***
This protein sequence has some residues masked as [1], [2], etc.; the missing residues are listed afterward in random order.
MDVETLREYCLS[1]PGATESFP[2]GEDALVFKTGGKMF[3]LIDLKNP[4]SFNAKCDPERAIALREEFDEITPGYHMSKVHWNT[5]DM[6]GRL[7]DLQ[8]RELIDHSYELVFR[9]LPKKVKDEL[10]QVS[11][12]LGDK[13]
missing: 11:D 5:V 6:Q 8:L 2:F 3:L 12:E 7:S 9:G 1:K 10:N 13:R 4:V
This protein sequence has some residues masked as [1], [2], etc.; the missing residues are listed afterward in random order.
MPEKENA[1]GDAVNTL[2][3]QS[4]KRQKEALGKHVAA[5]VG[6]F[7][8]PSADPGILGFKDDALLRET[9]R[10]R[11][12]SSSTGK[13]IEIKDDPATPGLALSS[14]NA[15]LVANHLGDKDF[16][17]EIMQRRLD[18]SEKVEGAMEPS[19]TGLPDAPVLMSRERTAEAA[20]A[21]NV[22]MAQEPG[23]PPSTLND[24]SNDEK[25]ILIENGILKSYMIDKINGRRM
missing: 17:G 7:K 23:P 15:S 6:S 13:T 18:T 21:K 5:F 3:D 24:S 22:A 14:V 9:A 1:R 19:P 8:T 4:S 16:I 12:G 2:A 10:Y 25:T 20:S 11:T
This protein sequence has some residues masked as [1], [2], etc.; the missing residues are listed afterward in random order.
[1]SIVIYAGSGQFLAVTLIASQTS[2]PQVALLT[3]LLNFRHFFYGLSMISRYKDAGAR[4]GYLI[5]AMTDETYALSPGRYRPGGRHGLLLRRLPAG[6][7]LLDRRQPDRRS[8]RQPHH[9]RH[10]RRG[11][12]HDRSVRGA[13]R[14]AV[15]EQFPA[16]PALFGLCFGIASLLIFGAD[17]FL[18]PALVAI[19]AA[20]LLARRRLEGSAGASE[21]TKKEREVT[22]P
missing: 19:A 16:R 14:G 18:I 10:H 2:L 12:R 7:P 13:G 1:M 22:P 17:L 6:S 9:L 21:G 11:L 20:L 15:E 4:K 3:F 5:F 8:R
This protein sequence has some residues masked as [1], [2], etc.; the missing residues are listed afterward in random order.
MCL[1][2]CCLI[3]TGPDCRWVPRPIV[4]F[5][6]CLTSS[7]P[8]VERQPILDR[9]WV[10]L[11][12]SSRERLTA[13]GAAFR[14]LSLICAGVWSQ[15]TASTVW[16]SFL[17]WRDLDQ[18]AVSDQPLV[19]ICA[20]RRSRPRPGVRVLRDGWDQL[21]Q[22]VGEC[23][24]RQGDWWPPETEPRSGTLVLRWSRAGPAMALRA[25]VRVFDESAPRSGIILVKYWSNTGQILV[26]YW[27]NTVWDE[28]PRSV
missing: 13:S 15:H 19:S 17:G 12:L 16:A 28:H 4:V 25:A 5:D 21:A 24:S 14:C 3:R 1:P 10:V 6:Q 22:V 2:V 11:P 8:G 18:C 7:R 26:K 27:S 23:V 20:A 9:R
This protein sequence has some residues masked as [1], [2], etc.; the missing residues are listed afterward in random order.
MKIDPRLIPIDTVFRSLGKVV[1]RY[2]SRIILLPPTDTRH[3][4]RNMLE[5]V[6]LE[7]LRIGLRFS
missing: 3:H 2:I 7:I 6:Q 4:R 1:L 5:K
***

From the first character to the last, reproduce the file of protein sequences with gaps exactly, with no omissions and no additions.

This protein sequence has some residues masked as [1], [2], etc.; the missing residues are listed afterward in random order.
MDVETLREYCLS[1]PGATESFP[2]GEDALVFKTGGKMF[3]LIDLKNP[4]SFNAKCDPERAIALREEFDEITPGYHMSKVHWNT[5]DM[6]GRL[7]DLQ[8]RELIDHSYELVFR[9]LPKKVKDEL[10]QVS[11][12]LGDK[13]
missing: 11:D 5:V 6:Q 8:L 2:F 3:L 12:E 7:S 9:G 1:K 10:N 13:R 4:V
This protein sequence has some residues masked as [1], [2], etc.; the missing residues are listed afterward in random order.
MPEKENA[1]GDAVNTL[2][3]QS[4]KRQKEALGKHVAA[5]VG[6]F[7][8]PSADPGILGFKDDALLRET[9]R[10]R[11][12]SSSTGK[13]IEIKDDPATPGLALSS[14]NA[15]LVANHLGDKDF[16][17]EIMQRRLD[18]SEKVEGAMEPS[19]TGLPDAPVLMSRERTAEAA[20]A[21]NV[22]MAQEPG[23]PPSTLND[24]SNDEK[25]ILIENGILKSYMIDKINGRRM
missing: 17:G 7:K 23:P 15:S 6:S 13:T 18:T 21:K 5:F 3:D 24:S 22:A 14:V 9:A 1:R 19:P 8:T 4:S 16:I 12:G 2:A 10:Y 25:T 20:S 11:T
This protein sequence has some residues masked as [1], [2], etc.; the missing residues are listed afterward in random order.
[1]SIVIYAGSGQFLAVTLIASQTS[2]PQVALLT[3]LLNFRHFFYGLSMISRYKDAGAR[4]GYLI[5]AMTDETYALSPGRYRPGGRHGLLLRRLPAG[6][7]LLDRRQPDRRS[8]RQPHH[9]RH[10]RRG[11][12]HDRSVRGA[13]R[14]AV[15]EQFPA[16]PALFGLCFGIASLLIFGAD[17]FL[18]PALVAI[19]AA[20]LLARRRLEGSAGASE[21]TKKEREVT[22]P
missing: 19:A 16:R 14:G 18:I 10:H 2:L 12:R 7:P 13:G 1:M 22:P 17:L 6:S 9:L 21:G 11:L 20:L 15:E 4:K 3:F 5:F 8:R
This protein sequence has some residues masked as [1], [2], etc.; the missing residues are listed afterward in random order.
MCL[1][2]CCLI[3]TGPDCRWVPRPIV[4]F[5][6]CLTSS[7]P[8]VERQPILDR[9]WV[10]L[11][12]SSRERLTA[13]GAAFR[14]LSLICAGVWSQ[15]TASTVW[16]SFL[17]WRDLDQ[18]AVSDQPLV[19]ICA[20]RRSRPRPGVRVLRDGWDQL[21]Q[22]VGEC[23][24]RQGDWWPPETEPRSGTLVLRWSRAGPAMALRA[25]VRVFDESAPRSGIILVKYWSNTGQILV[26]YW[27]NTVWDE[28]PRSV
missing: 13:S 15:H 19:S 17:G 12:L 16:A 28:H 4:V 25:A 5:D 21:A 24:S 14:C 3:R 1:P 10:V 6:Q 22:V 2:V 11:P 8:G 18:C 7:R 26:K 27:S 23:V 20:A 9:R
This protein sequence has some residues masked as [1], [2], etc.; the missing residues are listed afterward in random order.
MKIDPRLIPIDTVFRSLGKVV[1]RY[2]SRIILLPPTDTRH[3][4]RNMLE[5]V[6]LE[7]LRIGLRFS
missing: 3:H 2:I 7:I 6:Q 4:R 1:L 5:K